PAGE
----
With the festivities and bright lights of December soon to be over, many employees who struggle with stress and mental health issues may feel as though the winter months after the festive period are a dark time for them.
With the festivities and bright lights of December soon to be over, many employees who struggle with stress and mental health issues may feel as though the winter months after the festive period are a dark time for them. In fact, according to research by RedArc, mental health referrals increase by 30% in the first month of the year. It’s also been announced that the “Most Depressing Day of the Year” is 21st January – aptly named “Blue Monday”.
Employees may be feeling the strain due to financial worries after a demanding festive period, as well as gloomy weather, relationship problems or work-related stress, resulting in issues such as reduced motivation and increased presenteeism to name a few. The key solution here is to implement an effective employee benefits strategy for your employees’ wellbeing – but how can your organisation harness technology to help you do this?
Your employees can benefit from easier online access to schemes and initiatives
Mental health doesn’t have an off switch, and neither should access to your employee benefits. Technology in the form of a customisable benefits platform will enable your employees to have access to supportive schemes and initiatives in the click of a button – wherever, whenever. This is especially useful for remote workers, who may not feel as supported by employee benefits that require back-and-forth emails and letters to join.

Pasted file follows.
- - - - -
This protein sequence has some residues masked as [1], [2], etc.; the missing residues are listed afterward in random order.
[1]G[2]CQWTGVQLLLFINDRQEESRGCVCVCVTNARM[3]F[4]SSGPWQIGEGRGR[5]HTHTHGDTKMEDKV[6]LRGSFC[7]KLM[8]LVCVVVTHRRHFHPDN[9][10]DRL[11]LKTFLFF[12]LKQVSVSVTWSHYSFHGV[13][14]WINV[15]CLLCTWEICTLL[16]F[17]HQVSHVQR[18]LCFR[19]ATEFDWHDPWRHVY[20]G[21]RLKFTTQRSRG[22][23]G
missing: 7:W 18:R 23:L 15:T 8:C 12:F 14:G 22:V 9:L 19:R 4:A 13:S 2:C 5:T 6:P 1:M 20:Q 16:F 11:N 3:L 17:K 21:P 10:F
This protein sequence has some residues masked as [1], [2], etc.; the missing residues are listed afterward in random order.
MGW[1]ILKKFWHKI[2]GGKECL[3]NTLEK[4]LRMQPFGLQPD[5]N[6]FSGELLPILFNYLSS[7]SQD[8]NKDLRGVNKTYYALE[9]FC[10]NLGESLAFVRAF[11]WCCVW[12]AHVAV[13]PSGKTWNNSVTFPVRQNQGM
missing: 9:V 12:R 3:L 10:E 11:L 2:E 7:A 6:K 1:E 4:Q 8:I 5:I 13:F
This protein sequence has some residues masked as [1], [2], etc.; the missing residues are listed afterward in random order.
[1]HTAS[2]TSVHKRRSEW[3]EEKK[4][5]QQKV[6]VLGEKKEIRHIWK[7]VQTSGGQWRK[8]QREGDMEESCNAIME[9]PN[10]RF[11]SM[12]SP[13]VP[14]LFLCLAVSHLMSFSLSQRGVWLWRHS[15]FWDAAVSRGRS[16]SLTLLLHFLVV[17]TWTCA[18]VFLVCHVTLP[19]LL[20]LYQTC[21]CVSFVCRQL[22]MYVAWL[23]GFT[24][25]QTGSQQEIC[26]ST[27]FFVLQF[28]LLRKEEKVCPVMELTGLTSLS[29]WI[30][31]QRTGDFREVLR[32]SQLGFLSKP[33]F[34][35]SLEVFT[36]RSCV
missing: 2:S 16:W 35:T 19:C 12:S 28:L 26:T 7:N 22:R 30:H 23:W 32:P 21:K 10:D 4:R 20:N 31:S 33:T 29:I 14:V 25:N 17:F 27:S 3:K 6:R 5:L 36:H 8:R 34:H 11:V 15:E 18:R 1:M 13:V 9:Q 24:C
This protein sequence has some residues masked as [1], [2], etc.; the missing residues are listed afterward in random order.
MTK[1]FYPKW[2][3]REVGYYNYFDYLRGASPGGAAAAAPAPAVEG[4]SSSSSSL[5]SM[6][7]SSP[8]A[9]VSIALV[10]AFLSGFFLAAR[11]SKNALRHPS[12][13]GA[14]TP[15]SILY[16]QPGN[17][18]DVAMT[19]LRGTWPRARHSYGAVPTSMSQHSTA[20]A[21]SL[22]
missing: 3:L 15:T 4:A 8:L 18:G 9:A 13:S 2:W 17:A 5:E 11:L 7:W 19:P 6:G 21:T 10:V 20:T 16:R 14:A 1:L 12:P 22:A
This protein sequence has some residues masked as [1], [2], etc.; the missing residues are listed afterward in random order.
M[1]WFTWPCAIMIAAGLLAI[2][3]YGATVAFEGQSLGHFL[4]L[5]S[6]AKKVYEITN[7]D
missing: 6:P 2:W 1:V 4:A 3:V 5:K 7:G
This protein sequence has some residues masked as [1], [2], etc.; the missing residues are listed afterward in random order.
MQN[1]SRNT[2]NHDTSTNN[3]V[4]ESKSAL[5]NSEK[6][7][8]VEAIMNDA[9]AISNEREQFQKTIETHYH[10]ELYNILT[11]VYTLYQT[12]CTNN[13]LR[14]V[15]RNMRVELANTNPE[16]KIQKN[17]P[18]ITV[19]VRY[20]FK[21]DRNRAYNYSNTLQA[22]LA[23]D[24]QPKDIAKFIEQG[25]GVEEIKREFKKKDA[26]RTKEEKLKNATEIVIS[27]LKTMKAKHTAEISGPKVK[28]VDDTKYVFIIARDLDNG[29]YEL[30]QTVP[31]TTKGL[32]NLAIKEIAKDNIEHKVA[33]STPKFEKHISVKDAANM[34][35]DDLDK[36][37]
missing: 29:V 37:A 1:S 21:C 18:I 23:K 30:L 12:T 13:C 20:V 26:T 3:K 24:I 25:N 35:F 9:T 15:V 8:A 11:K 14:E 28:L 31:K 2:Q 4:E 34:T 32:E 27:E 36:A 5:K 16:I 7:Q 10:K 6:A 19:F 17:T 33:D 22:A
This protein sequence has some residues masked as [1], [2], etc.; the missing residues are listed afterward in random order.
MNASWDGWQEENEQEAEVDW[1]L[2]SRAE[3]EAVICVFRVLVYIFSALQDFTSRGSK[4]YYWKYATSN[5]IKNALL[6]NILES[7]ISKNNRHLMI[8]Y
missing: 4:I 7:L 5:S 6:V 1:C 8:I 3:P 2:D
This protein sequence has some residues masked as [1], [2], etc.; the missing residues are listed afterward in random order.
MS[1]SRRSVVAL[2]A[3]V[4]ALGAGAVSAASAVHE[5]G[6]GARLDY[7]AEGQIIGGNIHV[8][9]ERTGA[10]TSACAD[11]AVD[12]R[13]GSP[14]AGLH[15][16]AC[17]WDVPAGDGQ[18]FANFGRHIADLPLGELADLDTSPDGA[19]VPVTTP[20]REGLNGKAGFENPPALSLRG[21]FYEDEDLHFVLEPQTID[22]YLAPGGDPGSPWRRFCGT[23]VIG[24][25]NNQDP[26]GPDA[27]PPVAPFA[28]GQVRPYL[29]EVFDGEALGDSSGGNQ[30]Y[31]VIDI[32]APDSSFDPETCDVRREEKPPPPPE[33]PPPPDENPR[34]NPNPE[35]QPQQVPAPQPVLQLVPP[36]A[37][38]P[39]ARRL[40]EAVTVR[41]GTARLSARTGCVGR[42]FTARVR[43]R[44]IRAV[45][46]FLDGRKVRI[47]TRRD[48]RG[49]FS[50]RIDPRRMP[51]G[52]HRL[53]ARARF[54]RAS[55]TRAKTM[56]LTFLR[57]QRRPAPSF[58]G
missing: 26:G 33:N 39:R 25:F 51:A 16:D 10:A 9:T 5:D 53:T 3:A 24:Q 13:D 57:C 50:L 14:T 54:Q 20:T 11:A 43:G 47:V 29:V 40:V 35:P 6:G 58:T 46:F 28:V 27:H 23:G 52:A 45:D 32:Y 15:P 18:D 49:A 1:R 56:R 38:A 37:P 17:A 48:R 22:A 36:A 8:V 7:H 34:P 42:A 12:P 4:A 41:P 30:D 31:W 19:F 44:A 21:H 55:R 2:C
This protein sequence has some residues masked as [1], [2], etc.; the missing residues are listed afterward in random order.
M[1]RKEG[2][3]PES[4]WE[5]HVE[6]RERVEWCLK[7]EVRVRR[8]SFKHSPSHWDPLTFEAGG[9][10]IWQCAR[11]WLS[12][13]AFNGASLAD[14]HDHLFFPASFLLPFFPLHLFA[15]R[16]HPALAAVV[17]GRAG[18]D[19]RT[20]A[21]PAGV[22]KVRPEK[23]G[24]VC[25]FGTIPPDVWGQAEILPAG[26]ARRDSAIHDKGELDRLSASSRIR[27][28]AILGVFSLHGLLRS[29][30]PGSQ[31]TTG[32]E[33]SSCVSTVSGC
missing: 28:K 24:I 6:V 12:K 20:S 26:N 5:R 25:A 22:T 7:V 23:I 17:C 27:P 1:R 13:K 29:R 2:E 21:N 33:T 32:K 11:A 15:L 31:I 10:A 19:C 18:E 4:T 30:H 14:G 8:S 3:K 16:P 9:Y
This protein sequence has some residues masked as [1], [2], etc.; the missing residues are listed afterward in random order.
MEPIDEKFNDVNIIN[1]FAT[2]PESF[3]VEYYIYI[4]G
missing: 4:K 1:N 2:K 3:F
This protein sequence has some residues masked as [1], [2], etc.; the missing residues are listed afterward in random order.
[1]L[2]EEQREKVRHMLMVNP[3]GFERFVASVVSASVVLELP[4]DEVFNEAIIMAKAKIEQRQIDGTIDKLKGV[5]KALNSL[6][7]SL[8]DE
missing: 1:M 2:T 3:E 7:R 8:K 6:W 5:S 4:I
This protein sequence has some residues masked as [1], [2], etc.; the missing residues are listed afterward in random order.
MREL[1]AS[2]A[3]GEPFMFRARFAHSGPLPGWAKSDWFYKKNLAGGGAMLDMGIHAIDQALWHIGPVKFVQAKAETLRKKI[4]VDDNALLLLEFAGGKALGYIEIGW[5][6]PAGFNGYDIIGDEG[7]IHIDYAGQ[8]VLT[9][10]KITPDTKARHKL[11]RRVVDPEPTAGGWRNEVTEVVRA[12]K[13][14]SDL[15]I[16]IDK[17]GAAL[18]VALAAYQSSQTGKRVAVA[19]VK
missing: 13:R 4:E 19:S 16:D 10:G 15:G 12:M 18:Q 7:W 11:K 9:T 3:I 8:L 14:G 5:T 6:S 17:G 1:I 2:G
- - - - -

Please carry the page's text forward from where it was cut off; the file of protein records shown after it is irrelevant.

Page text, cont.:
Communicate the availability of employee benefits
Benefits platforms can offer messaging and communications features, enabling you to utilise an always-on method of letting your employees know that there is help available whenever they need it. Those experiencing higher levels of stress and worry may not know that you’re offering support, but with benefits technology, you can reach out to your team in a more direct and engaging way of communicating.
Not everyone is comfortable speaking up
Those struggling with mental health and stress might not feel comfortable talking to someone about it face-to-face. The Mental Health at Work Report 2017 states that only a third of 18 to 29-year olds are comfortable talking with their manager about mental health issues. Benefits technology such as a digital platform can allow employees to access confidential support through their mobile phone. This is an option your employees may be more likely to consider if they’re not sure about seeking help face-to-face.
Benefits are evolving and it’s important to keep up with the demand for more innovative and streamlined methods of delivering them. Developments in employee benefits technology can help to support your employees’ mental health and wellbeing, letting them know they’re appreciated, valued and most importantly – that they’re not alone.